“Companies that aspire to transform old-fashioned reading into an interactive media experience are on the rise, and they are increasingly looking to schools as a promising market,” writes Ainsley O’Connell in Fast Company.
One of the companies pursuing this burgeoning market is Booktrack, “which sells digital books that pair text with music and ambient sounds,” and since its founding in 2010 has grown its library to 15,000 titles and raised $10 million from investors.
But Booktrack is far from the only company trying to tap into this space. Recently, Amazon signed a $30 million deal with the New York City Department of Education, Houghton Mifflin Harcourt bought 700 interactive books from MeeGenius, a subscription service aimed at young readers, and Reading Rainbow parent company RRKidz has plans to release a classroom edition of its digital library this year.
But, as O’Connell points out, “experts caution educators to consider whether technology solutions are simply screen-based versions of long-standing classroom strategies.”
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Amazon and the Realities of the ‘New Economy’ (New Yorker)
“Amazon provides a good example of how the New Economy really works,” writes John Cassidy in The New Yorker. “As the ‘New Economy’ celebrates its twentieth anniversary…it is becoming harder to ignore some of its negative aspects. Behind all the technological advances and product innovation, there is a good deal of old-fashioned labor discipline, wage repression, and exertion of management power.”
Amazon Could Face Class-Action Lawsuit (TechCrunch)
In the wake of the New York Times’s expose of Amazon’s white-collar working conditions, the tech company has pushed back to try to soften its image. According to TechCrunch, though, “employment attorneys suggest it may be a little soon for Amazon to break out the bubbly. They think there could well be a class-action lawsuit in the many anecdotes cited by the Times of employees who were treated poorly — particularly those who appear to have lost their jobs owing to health issues and other demands outside of Amazon.”
New York Times Changes Children’s Bestseller Lists (PW)
Starting August 21, the New York Times will tweak its children’s bestseller lists, separating hardcover middle grade and young adult titles from paperback and ebook bestsellers. The hardcover lists will appear in print, and the paperback and ebook lists will be available online. According to Publisher’s Weekly, “the changes were meant to be more useful for readers, authors, and publishers in helping discoverability of titles.”
HarperCollins India CEO Steps Down (PW)
HarperCollins India CEO P.M. Sukumar has decided to leave the company to pursue other interests. Sukumar joined HarperCollins India in 2005 while it was part of a joint venture with Living Media India and oversaw its transition to a wholly-owned subsidiary of HarperCollins Publishers in 2012.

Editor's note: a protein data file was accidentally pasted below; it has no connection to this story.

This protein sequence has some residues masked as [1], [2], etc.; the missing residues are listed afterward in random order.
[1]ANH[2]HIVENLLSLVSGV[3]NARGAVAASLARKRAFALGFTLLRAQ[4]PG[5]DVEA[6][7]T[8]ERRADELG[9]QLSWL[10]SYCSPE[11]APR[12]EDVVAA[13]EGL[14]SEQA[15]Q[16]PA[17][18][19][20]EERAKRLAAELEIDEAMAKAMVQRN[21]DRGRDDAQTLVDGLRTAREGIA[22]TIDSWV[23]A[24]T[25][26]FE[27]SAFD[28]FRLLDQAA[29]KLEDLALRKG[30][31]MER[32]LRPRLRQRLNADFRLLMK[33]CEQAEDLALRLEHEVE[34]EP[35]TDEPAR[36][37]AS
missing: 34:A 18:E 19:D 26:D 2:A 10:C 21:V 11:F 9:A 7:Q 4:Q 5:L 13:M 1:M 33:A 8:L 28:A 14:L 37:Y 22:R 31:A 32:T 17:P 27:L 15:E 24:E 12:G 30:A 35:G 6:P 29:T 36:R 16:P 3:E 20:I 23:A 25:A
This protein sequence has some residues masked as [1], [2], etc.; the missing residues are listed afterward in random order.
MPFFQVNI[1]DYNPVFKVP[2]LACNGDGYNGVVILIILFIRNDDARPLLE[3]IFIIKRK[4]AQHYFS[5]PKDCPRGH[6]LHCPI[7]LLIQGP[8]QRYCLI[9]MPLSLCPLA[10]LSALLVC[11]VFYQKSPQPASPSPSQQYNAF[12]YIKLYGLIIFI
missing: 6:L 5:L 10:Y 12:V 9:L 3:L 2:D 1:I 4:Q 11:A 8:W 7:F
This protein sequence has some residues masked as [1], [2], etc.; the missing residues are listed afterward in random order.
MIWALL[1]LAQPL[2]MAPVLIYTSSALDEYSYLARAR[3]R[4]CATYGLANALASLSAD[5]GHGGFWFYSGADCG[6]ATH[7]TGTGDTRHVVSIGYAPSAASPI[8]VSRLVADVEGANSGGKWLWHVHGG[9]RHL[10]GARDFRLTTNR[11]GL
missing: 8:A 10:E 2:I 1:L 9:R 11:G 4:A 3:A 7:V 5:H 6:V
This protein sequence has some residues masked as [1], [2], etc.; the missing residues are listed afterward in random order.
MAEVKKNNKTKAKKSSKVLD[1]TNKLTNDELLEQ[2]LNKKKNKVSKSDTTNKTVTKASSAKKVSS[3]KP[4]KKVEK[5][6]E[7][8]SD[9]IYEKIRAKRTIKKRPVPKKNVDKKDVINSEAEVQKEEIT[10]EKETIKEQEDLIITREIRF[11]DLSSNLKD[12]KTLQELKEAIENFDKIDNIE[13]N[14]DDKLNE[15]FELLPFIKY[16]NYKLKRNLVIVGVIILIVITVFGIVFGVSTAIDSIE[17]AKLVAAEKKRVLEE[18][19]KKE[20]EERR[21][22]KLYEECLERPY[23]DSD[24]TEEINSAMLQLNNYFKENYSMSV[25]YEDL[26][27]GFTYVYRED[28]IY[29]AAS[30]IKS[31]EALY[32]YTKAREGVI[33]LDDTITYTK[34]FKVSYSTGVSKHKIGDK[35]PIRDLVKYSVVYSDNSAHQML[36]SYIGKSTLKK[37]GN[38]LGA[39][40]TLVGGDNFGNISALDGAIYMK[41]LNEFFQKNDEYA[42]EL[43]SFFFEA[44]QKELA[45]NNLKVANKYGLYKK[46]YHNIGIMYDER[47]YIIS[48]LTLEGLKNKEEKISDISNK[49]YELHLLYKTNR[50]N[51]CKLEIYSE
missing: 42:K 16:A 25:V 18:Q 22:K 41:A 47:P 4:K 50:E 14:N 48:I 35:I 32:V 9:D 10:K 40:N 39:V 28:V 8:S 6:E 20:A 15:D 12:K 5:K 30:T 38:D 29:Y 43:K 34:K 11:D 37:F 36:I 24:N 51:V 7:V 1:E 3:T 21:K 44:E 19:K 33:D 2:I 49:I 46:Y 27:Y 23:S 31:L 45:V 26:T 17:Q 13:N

Why India Should Enter the Chinese Book Market (Publishing Perspectives)
One writer discusses several reasons why it is important for Indian publishers to enter the Chinese book market. “Deals with Chinese libraries and academic institutions are happening worldwide and paving the way for content repackaging and recycling,” writes Hersh Bhardwaj. “A debate has been brewing for [the] last few years within India regarding ebook piracy. Traditional publishers with printed content have been apprehensive to go digital. Discussing this with their Chinese counterparts can help Indian publishers see the bigger picture.”
Crowdfunder Pubslush Acquired by Colborne Communications (DBW)
Colborne Communications announced that it has acquired the book crowdfunding site Pubslush as of August 24th. Pubslush will continue to take submissions for all book crowdfunding and pre-order campaigns.
Frankfurt Book Fair Partners with PressReader (DBW)
According to a press release, the Frankfurt Book Fair has announced a partnership with PressReader, a Canada-based digital media platform. As the exclusive news partner of the Frankfurt Book Fair, PressReader will provide unlimited digital access to more than 4,000 newspapers and magazines from all over the world to all attendees.
Smartphone Sales Begin to Slow (Gartner)
In a press release, research firm Gartner announced that “worldwide smartphone sales recorded the slowest growth rate since 2013 in the second quarter of 2015. Worldwide sales of smartphones to end users totaled 330 million units, an increase of 13.5 percent over the same period in 2014.”
How to Sell Digital Products Through Your Website (Jane Friedman)
Publishing consultant Jane Friedman has a three-step tutorial on how to integrate the ability to sell digital products through your website, a tool that can be useful for authors and their self-published ebooks.